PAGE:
As early as 1873, travellers were beginning to notice that the once lush bunchgrass ranges looked a little worse for wear. Reverend George M. Grant, who travelled with the CPR survey crew through the Ashcroft area that year, noted a great deterioration of the bunchgrass resource.

“It is little better than a vast sand and gravel pit, bounded by broken hills, bald and arid except on a few summits that support a scanty growth of scrub pines. The cattle have eaten off all the bunch grass within three or four miles of the road, and a poor substitute for it chiefly in the shape of a bluish weed or shrub, called sage grass or sage bush [sic] has taken its place.”

What Grant was seeing was the inevitable result of constant grazing on the delicate bunchgrass over an extended period.

A photograph of overgrazed rangeland at Riske Creek in the Chilcotin. Click to enlarge,
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Overgrazed rangeland at Riske Creek in the Chilcotin.NA-12576 - Courtesy of the Museum of the Cariboo Chilcotin.

Ranchers throughout the British Columbia Interior were realizing the extreme susceptibility of bunchgrass. By the late 1870s, the ranges were becoming overstocked and the deterioration of the bunchgrass resource accelerated. The grassland resource was most depleted in the Cache Creek and Ashcroft areas, where grazing had been constant since the early 1860s.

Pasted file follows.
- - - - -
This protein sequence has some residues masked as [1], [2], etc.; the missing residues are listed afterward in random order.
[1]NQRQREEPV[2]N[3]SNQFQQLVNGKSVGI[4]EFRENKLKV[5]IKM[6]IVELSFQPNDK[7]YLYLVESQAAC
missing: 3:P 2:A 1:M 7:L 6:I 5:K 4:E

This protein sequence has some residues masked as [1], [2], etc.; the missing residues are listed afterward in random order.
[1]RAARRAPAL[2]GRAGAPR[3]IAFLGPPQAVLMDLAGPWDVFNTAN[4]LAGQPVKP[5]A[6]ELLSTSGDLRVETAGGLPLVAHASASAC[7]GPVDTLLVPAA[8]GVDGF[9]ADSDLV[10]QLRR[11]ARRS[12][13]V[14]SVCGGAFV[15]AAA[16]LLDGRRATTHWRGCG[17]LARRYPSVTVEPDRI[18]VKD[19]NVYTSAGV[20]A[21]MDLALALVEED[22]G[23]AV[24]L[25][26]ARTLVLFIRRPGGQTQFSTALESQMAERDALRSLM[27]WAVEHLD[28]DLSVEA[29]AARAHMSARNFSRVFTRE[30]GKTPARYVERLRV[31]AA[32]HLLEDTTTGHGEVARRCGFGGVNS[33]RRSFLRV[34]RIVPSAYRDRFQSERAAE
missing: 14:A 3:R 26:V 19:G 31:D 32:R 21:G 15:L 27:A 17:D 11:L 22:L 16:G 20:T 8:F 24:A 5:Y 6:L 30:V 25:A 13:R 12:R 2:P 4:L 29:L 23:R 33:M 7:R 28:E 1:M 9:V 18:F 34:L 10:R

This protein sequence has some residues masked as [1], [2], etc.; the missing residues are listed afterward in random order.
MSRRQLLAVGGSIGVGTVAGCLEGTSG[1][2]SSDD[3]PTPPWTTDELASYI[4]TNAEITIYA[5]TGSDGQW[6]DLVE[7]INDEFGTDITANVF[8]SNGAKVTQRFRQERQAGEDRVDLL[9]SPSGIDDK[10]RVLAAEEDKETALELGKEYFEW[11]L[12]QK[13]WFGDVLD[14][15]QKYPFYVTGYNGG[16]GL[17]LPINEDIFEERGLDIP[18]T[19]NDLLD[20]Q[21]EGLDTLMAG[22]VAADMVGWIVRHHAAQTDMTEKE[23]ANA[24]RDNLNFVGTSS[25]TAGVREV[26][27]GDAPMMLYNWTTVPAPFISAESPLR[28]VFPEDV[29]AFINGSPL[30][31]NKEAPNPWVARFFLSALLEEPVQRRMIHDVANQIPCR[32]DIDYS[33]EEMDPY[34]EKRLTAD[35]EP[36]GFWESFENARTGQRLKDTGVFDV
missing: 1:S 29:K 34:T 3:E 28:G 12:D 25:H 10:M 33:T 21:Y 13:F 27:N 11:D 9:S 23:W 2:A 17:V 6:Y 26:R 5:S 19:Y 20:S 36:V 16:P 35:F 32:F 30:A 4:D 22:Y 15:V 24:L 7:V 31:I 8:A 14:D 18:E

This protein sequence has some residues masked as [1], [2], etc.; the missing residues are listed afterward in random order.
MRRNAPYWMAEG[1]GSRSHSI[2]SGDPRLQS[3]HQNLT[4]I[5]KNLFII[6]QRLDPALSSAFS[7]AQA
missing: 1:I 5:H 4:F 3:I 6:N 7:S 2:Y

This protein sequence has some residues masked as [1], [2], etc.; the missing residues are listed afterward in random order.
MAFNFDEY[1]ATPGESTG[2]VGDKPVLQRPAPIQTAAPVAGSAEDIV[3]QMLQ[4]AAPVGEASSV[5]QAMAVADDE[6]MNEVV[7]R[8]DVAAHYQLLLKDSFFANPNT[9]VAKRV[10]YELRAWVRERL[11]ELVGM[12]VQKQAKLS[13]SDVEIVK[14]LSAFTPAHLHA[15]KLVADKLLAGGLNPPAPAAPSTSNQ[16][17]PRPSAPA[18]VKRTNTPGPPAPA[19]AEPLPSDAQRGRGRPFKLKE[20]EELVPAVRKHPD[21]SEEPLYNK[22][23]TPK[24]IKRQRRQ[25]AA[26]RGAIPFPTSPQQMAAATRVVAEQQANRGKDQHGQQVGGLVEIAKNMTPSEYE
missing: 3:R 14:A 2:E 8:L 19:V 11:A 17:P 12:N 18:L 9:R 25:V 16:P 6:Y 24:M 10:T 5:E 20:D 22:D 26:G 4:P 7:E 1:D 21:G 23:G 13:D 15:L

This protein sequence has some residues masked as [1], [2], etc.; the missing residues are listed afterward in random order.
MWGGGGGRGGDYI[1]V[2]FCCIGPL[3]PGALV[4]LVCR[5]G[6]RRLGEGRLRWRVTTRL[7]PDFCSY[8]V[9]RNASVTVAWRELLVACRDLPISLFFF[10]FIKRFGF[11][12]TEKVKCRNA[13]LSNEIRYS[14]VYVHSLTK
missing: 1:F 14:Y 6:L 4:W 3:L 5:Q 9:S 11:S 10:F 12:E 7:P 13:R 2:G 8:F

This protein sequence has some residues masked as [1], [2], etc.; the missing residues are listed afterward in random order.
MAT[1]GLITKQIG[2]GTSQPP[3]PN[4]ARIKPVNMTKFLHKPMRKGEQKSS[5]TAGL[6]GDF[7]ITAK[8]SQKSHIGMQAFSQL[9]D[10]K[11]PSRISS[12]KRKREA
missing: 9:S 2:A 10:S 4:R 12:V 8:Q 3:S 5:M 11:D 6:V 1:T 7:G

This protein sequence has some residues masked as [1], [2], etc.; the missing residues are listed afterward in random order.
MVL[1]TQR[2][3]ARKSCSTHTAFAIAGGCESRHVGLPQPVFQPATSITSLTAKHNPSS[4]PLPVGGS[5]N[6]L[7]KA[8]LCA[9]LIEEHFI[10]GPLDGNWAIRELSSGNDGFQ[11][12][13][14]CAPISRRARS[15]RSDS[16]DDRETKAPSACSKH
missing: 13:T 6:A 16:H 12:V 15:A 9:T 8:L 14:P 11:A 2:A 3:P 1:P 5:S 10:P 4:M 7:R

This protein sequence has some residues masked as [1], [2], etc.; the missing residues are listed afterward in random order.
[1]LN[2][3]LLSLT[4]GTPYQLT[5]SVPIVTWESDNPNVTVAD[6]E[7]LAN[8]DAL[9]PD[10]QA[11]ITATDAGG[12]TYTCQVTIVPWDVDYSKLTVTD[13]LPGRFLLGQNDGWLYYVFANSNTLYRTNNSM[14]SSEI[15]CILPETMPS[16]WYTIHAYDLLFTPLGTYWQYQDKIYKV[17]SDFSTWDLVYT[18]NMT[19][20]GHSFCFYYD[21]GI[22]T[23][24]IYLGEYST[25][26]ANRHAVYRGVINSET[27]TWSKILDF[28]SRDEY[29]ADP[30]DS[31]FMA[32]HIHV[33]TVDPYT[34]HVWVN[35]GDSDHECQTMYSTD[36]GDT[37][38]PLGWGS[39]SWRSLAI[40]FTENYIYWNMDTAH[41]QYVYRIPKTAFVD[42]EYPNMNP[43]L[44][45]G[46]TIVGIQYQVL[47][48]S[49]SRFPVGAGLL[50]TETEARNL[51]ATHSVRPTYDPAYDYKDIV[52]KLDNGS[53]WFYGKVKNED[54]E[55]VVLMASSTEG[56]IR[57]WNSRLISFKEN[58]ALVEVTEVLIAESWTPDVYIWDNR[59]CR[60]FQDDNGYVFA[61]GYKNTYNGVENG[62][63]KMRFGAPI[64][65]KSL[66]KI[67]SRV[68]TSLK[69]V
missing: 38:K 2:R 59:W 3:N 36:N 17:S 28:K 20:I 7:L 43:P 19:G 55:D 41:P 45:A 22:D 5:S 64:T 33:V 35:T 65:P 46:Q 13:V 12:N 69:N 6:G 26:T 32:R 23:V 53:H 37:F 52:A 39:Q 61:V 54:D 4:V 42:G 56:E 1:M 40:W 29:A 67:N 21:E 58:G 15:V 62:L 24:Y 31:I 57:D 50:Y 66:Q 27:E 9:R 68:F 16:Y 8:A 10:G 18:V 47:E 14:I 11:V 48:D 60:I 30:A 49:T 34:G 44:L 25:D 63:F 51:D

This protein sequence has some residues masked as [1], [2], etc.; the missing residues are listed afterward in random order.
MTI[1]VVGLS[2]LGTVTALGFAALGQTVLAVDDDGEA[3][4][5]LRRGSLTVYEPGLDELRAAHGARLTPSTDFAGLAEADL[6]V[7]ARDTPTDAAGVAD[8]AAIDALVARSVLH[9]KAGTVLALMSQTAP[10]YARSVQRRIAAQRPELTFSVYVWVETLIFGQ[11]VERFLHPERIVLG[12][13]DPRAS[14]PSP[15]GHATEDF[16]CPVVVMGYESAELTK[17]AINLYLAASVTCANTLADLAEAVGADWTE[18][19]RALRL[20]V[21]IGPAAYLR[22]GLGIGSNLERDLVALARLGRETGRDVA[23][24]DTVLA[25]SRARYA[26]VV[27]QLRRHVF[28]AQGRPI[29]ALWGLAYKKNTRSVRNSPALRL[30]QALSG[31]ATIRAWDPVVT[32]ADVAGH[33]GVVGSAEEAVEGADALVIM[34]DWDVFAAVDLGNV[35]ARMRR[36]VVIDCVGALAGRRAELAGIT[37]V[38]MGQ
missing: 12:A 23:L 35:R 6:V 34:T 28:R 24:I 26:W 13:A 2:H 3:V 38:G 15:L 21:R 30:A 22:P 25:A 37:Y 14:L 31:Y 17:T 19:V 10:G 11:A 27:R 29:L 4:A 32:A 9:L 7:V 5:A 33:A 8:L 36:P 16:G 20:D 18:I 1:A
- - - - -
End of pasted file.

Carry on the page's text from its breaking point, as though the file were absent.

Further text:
As it was, ranchers had very little incentive to preserve grasslands, particularly those that had not yet been pre-empted. The ranchers’ open range practice brought about an attitude of “first come first served” as far as the grasslands resource was concerned. The competition for grass was most fierce in the areas where settlement was heavy. Because of this competition, the bunchgrass deteriorated more quickly. Where ranchers could purchase extended amounts of land, they were better able to carefully conserve the bunchgrass. But the resource was not unlimited, and where demand for grazing land was great, there was simply not enough to go around. This left ranchers with the option of buying out adjoining ranches or selling out and moving to less heavily settled areas.


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